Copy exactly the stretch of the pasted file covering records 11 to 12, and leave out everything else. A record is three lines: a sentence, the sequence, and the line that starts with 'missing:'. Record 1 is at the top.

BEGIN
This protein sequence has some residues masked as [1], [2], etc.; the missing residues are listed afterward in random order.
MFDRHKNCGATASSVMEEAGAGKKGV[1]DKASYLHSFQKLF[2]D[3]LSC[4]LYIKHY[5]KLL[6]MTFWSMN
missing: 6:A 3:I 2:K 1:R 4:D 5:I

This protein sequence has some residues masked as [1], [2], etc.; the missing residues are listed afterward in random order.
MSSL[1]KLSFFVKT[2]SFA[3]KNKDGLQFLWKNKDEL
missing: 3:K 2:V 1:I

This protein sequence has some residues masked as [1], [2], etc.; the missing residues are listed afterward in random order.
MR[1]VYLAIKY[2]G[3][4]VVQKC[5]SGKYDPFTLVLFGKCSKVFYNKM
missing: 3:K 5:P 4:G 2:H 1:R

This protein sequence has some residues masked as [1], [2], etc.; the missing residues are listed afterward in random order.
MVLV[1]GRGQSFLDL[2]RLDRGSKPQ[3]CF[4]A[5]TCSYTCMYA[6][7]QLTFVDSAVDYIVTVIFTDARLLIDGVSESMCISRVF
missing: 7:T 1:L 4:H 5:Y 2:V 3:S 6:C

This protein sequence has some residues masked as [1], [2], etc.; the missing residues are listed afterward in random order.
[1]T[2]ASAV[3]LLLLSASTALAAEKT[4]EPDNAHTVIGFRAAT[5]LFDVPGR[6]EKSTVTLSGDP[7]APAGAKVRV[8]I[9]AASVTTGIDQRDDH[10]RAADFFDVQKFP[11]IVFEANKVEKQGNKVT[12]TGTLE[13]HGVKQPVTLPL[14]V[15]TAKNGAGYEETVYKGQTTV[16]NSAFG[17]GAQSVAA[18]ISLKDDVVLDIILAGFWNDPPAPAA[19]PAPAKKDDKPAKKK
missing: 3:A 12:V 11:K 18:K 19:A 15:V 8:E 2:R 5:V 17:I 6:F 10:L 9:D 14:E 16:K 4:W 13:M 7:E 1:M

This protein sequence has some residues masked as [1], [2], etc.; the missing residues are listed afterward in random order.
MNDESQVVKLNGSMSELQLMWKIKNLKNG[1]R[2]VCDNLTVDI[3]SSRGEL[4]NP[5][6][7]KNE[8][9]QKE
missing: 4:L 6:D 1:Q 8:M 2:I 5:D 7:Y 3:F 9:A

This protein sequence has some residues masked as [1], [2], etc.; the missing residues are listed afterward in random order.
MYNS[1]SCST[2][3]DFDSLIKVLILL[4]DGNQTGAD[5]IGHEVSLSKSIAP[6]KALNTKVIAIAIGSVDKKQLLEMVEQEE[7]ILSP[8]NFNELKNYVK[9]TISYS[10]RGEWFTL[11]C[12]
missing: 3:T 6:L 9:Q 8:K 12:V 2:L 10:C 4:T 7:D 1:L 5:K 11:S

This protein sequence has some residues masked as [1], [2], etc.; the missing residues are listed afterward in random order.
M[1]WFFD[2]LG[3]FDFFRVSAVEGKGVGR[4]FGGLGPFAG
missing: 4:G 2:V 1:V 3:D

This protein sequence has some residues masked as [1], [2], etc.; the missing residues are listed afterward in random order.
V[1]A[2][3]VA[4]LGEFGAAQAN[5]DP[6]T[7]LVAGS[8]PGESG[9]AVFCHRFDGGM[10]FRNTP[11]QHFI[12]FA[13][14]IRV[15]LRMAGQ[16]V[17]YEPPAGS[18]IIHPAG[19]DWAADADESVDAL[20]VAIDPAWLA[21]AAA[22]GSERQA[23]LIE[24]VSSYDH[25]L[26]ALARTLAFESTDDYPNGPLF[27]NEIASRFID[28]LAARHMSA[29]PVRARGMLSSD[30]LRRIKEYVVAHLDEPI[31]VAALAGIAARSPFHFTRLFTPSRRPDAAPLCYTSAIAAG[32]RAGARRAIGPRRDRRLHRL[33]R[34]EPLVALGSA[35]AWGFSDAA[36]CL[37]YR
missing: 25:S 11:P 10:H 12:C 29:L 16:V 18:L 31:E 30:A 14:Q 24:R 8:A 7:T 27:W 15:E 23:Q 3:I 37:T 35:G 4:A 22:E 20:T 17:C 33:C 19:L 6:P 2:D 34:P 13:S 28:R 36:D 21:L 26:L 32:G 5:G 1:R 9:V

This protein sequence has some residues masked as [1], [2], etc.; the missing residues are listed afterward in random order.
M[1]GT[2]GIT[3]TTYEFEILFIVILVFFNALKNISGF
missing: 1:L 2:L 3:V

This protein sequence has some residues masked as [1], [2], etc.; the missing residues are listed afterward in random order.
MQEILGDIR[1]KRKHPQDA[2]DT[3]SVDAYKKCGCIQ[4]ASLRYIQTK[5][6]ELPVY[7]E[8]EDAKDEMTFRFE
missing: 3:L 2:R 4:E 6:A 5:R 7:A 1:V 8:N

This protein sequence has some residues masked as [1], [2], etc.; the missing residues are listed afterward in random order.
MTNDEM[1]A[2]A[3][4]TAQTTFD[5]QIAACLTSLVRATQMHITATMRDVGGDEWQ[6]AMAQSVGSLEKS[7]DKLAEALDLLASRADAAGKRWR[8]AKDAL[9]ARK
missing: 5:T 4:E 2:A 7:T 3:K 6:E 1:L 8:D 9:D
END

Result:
This protein sequence has some residues masked as [1], [2], etc.; the missing residues are listed afterward in random order.
MQEILGDIR[1]KRKHPQDA[2]DT[3]SVDAYKKCGCIQ[4]ASLRYIQTK[5][6]ELPVY[7]E[8]EDAKDEMTFRFE
missing: 3:L 2:R 4:E 6:A 5:R 7:A 1:V 8:N

This protein sequence has some residues masked as [1], [2], etc.; the missing residues are listed afterward in random order.
MTNDEM[1]A[2]A[3][4]TAQTTFD[5]QIAACLTSLVRATQMHITATMRDVGGDEWQ[6]AMAQSVGSLEKS[7]DKLAEALDLLASRADAAGKRWR[8]AKDAL[9]ARK
missing: 5:T 4:E 2:A 7:T 3:K 6:E 1:L 8:D 9:D